In recent years, Sens. Lamar Alexander (R-Tenn.), left, and Charles Schumer (D-N.Y.) have arguably developed the most important friendship in the upper chamber. ((AP/AP))

In the next few days, the Senate will begin debate on the reauthorization of a child-care development block-grant program — a small, relatively noncontroversial program that is likely to pass.

In this case, it’s not the “what” of the effort that’s most important but the “how.” The debate is expected to take a different course, with both sides getting equal time to make arguments and offer amendments — a practice that has pretty much all but disappeared in the increasingly partisan Senate.

Majority Leader Harry M. Reid (D-Nev.) is expected to cede control of the floor to the bill’s lead sponsors, Sens. Barbara A. Mikulski (D-Md.) and Richard Burr (R-N.C.), who will lead the debate and allow Democrats and Republicans to introduce amendments.

More important — if it works — Reid is expected to permit more debate on other bipartisan measures on subjects ranging from sentencing overhauls to manufacturing and energy efficiency. In some small ways, the Senate may begin to look more like the great deliberative body it’s supposed to be.

Two people who get much of the credit for this development are Charles E. Schumer (D-N.Y.) and Lamar Alexander (R-Tenn.), who arguably have developed the most important friendship in the Senate in recent years.

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During several weeks in January and February, aides said, Schumer and Alexander quietly orchestrated what both described as a “modest experiment” based on a simple premise: Senators should be able to debate, amend and pass legislation supported by members of both parties.

“I’ve only been here 14 years, and Alexander’s been there about 11,” Schumer said. “But we were there, both of us were there and remember when the Senate used to legislate, and thoroughly enjoyed it and wish it would return.”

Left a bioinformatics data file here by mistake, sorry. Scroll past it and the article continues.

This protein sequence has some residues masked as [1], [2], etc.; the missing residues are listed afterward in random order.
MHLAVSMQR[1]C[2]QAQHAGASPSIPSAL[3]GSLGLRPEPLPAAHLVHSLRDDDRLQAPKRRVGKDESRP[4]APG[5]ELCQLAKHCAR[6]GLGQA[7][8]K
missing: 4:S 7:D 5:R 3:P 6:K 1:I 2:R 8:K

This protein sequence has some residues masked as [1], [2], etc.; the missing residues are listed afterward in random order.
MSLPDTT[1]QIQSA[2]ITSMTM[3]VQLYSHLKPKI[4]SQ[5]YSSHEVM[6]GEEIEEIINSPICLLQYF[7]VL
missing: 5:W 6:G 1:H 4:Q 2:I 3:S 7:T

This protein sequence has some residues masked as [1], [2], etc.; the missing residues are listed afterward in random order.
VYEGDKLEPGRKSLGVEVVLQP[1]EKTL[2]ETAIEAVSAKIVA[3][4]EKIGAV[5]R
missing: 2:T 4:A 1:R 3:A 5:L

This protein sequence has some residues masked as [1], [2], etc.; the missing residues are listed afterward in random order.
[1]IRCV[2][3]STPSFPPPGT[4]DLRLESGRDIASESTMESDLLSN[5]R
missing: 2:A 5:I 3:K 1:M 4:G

In a separate interview, Alexander said that they are “trying to start a week focused on what you can do, not what you can’t do.”

“This requires restraint by all senators,” he said. “But occasionally we ought to try.”

When Reid and Minority Leader Mitch McConnell (R-Ky.) openly feuded on the Senate floor over arcane procedures, it often fell to Schumer and Alexander to huddle in a corner, come up with a proposed solution and quietly sell the idea to party colleagues.

The pair succeeded, with the help of other senior senators, in averting several meltdowns. But they couldn’t avert the decision by Democrats in November to change the rules to make it easier for them to confirm President Obama’s nominees by ending the 60-vote threshold for filibusters on those nominations, and depriving Republicans of the leverage to block those nominations.

In the months since, Republican senators have blocked consideration of most legislation and slowed the process of confirming dozens of Obama nominees. The GOP bitterness has been palpable.

Alexander, a defender of Senate tradition, was especially aggrieved by what he described as an “abhorrent” change in procedure. And Schumer, eager to help Democrats score legislative victories, wanted to find a way to heal partisan wounds and get bills moving again.